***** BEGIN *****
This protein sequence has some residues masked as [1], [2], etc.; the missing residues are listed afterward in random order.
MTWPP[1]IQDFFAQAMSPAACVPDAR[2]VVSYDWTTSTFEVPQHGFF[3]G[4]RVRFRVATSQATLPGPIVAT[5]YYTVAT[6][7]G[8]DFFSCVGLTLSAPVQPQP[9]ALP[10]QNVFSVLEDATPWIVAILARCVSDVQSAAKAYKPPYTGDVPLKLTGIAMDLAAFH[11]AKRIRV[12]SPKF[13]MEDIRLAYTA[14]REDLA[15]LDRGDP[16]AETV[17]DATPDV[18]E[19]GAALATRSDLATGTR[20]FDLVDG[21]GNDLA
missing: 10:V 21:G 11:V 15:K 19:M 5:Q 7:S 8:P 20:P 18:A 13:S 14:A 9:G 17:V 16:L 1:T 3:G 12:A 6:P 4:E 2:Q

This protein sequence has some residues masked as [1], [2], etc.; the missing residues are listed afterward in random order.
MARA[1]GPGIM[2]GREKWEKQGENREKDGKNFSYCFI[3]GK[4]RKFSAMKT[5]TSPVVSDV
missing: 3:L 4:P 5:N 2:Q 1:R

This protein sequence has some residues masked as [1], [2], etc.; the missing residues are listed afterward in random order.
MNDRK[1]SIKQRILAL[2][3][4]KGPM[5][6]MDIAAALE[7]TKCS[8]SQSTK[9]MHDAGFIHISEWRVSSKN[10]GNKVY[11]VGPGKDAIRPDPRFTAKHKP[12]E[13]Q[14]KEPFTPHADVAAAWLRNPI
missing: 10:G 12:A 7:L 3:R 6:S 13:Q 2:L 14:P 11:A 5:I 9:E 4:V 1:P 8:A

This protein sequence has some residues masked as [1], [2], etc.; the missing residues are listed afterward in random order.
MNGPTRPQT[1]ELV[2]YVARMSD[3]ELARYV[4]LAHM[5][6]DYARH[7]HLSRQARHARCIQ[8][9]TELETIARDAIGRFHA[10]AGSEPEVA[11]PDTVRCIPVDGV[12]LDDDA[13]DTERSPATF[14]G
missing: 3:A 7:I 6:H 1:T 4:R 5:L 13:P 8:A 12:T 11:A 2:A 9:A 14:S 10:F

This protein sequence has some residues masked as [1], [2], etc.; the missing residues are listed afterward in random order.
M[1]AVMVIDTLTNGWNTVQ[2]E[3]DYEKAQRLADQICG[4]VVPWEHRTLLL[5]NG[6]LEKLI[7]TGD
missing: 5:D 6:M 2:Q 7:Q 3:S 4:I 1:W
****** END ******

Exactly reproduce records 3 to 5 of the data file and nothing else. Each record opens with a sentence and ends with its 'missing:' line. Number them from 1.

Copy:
This protein sequence has some residues masked as [1], [2], etc.; the missing residues are listed afterward in random order.
MNDRK[1]SIKQRILAL[2][3][4]KGPM[5][6]MDIAAALE[7]TKCS[8]SQSTK[9]MHDAGFIHISEWRVSSKN[10]GNKVY[11]VGPGKDAIRPDPRFTAKHKP[12]E[13]Q[14]KEPFTPHADVAAAWLRNPI
missing: 10:G 12:A 7:L 3:R 6:S 13:Q 2:L 14:P 11:A 5:I 9:E 4:V 1:P 8:A

This protein sequence has some residues masked as [1], [2], etc.; the missing residues are listed afterward in random order.
MNGPTRPQT[1]ELV[2]YVARMSD[3]ELARYV[4]LAHM[5][6]DYARH[7]HLSRQARHARCIQ[8][9]TELETIARDAIGRFHA[10]AGSEPEVA[11]PDTVRCIPVDGV[12]LDDDA[13]DTERSPATF[14]G
missing: 3:A 7:I 6:H 1:T 4:R 5:L 13:P 8:A 12:T 11:A 2:A 9:A 14:S 10:F

This protein sequence has some residues masked as [1], [2], etc.; the missing residues are listed afterward in random order.
M[1]AVMVIDTLTNGWNTVQ[2]E[3]DYEKAQRLADQICG[4]VVPWEHRTLLL[5]NG[6]LEKLI[7]TGD
missing: 5:D 6:M 2:Q 7:Q 3:S 4:I 1:W